Meet Faith Bennett-Wolfe< < Back to
Faith Bennett-Wolfe was diagnosed with Down Syndrome at a young age, but this hurdle has not stopped her from playing the game she loves. Bennett-Wolfe joined the Federal Hocking Girl’s basketball team and has been a continuing source of inspiration for the Lady Lancers ever since.
“She’s a blessing to be honest with you,” coach Jeremy Tolson said, “At the end of the day I think we’re going to get more from her than she will from us.”
Despite the Lady Lancers 0-2 start to the 2015 season, the team has rallied around Bennett-Wolfe throughout the early part of the season.
During the TVC Girls’ Basketball Preview, Bennett-Wolfe was sent to the free throw line late in the game with the Lady Lancers down one point. Bennett-Wolfe was able to make both free throws giving the Lady Lancers the lead with eight seconds left. If it wasn’t for a buzzer beater by the Meigs Lady Marauders, Bennett-Wolfe would have won the game for Federal Hocking.
“I believe that’s what Faith brings to the game,” Todd Wolfe, Bennett-Wolfe’s father, said. “It doesn’t matter if you win or lose, it’s how you play the game.”
Although the game ended in a loss, the Lady Lancers were able to walk away with smiles on their faces as the crowd gave Bennett-Wolfe and her teammates a standing ovation.
Bennett-Wolfe’s achievements are not only noticed by the Federal Hocking faithful, but by the opposing teams’ fans as well. No matter how far away from home the Lady Lancers are playing, Bennett-Wolfe receives cheers and encouragement from all fans.
“For me it’s overwhelming to have the support of all the parents and all of the students,” Wolfe said. “not just from Federal Hocking but from all the schools.”
When Bennett-Wolfe isn’t on the court, she is cheering on her teammates. Along with coach Tolson, Bennett-Wolfe provides the motivation and inspiration that the Lady Lancers depend on.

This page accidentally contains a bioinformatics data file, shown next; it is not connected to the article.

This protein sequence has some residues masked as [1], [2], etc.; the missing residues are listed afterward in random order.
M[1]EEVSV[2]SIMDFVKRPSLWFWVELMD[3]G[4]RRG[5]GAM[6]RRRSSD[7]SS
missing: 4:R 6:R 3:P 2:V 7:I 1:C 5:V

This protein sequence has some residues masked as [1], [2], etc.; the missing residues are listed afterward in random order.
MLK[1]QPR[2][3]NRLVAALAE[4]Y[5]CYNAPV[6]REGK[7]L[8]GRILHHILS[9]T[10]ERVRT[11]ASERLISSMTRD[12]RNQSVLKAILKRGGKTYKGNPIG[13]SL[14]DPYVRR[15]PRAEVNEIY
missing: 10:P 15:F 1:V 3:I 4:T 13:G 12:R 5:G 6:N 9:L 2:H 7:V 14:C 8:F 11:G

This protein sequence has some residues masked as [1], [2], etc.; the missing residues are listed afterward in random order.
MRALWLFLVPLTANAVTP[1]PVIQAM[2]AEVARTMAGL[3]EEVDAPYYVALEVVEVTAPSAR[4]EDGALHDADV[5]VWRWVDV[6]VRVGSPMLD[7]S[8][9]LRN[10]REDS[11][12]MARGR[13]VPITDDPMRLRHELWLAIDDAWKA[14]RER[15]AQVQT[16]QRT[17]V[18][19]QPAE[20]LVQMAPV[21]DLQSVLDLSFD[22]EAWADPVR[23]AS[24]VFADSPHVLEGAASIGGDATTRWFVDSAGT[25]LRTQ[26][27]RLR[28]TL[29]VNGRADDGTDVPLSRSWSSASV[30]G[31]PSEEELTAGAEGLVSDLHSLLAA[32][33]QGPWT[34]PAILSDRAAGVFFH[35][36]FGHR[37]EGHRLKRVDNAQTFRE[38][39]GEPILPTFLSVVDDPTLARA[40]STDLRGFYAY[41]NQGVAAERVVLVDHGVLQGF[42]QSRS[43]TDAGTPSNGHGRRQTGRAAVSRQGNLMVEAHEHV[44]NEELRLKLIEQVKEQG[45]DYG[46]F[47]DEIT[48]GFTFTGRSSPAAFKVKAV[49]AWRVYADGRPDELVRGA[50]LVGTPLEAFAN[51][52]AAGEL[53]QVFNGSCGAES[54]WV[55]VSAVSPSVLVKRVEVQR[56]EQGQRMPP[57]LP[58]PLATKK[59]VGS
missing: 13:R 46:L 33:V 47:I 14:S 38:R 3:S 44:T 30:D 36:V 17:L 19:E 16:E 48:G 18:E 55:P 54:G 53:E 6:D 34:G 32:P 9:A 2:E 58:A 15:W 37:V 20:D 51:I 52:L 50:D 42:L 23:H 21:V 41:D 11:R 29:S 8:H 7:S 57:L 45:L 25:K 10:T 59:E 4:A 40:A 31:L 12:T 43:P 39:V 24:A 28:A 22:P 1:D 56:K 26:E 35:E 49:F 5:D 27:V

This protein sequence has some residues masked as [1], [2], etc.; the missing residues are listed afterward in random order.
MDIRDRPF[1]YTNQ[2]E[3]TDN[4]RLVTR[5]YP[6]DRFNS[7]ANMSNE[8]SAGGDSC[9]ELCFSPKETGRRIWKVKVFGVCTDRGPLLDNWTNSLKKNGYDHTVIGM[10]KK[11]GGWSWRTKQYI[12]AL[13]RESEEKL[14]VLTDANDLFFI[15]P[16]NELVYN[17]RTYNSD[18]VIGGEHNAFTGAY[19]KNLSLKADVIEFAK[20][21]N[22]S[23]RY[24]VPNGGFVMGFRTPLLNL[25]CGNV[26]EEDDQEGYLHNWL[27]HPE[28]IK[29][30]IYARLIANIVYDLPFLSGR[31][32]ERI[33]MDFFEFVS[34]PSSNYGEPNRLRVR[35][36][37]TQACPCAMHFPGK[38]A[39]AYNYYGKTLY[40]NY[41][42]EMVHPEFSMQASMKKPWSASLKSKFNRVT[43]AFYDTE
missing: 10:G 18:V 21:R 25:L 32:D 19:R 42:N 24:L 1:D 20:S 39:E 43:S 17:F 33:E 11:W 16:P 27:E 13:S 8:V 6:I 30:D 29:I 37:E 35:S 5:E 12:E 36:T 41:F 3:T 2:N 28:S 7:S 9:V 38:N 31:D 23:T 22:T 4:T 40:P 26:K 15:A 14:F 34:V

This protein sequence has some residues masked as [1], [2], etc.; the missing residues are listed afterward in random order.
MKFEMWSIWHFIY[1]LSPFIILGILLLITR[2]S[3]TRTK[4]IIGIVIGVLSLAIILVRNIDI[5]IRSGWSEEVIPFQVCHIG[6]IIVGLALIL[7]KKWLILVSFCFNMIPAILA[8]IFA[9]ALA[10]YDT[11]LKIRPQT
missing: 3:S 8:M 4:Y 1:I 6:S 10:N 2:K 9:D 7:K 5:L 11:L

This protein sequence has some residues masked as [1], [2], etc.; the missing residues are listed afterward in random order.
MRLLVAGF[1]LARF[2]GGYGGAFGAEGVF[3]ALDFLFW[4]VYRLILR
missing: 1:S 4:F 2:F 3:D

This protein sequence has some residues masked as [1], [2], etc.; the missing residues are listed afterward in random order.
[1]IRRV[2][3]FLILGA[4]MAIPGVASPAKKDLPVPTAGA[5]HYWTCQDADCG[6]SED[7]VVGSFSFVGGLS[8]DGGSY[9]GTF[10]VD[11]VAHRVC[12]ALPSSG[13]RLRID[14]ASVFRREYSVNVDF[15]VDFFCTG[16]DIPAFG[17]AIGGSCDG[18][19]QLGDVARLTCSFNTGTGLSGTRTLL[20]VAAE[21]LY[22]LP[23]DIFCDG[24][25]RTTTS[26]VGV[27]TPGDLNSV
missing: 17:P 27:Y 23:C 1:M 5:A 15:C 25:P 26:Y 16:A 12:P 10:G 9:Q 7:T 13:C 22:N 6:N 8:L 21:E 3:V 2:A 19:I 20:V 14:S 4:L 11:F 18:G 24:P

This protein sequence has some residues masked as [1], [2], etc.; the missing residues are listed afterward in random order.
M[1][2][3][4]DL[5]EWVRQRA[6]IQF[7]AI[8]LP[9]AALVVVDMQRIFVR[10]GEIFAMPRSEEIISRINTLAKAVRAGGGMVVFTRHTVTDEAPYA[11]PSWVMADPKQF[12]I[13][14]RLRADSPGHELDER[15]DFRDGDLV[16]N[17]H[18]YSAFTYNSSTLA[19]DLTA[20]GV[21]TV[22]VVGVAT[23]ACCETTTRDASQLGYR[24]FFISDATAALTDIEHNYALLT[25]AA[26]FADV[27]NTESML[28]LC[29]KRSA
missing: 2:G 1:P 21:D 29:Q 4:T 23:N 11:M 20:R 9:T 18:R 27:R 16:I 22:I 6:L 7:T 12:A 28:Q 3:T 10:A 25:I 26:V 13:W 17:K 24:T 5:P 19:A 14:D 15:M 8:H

“She’s a great cheerleader,” Wolfe said, “it’s not just about her, it’s about the team and she’s very supportive of her team.”
Down Syndrome occurs when an individual has an extra copy or a partial copy of the 21 chromosome in their cells. Those diagnosed with Down Syndrome usually exhibit physical growth delays.
“Every step she takes is going to be a milestone.” Wolfe said.
Bennett-Wolfe is constantly surrounded by people who encourage and empower her, on and off the court. Whether she is at home with her sister, Zoey, her father, Todd, or on the court with coach Tolson, Bennett-Wolfe is able to represent her school and play the sport she loves.
“I hate the word Down Syndrome because there’s nothing down about them,” Zoey Bennett-Wolfe said,“ she has really changed my life for the better.”
Just as Bennett-Wolfe learns from her coach and her teammates, her teammates also learn from her. Bennett-Wolfe’s condition has given her teammates an opportunity to discover what it is like to interact and grow with a person with Down Syndrome.
By learning to work together and play together, Bennett-Wolfe and the Lady Lancers have formed a unique bond between teammates. Bennett-Wolfe has worked to inspire her teammates, and they have worked to incorporate her into the Lady Lancer system. Along with coach Tolson, the Lady Lancers and Bennett-Wolfe have formed a familial bond that will continue to grow throughout the season.
“We have a family atmosphere here and she’s fitting right in,” coach Tolson said, “I realized that maybe she was put here to help me out.”
Since joining the Federal Hocking basketball team, Bennett-Wolfe’s family has expanded. Wherever she is at home or on the court, Bennett-Wolfe is now a part of the Lady Lancer family. Bennett-Wolfe’s impact has grown from the Lady Lancers and eventually to the entire Tri-Valley Conference.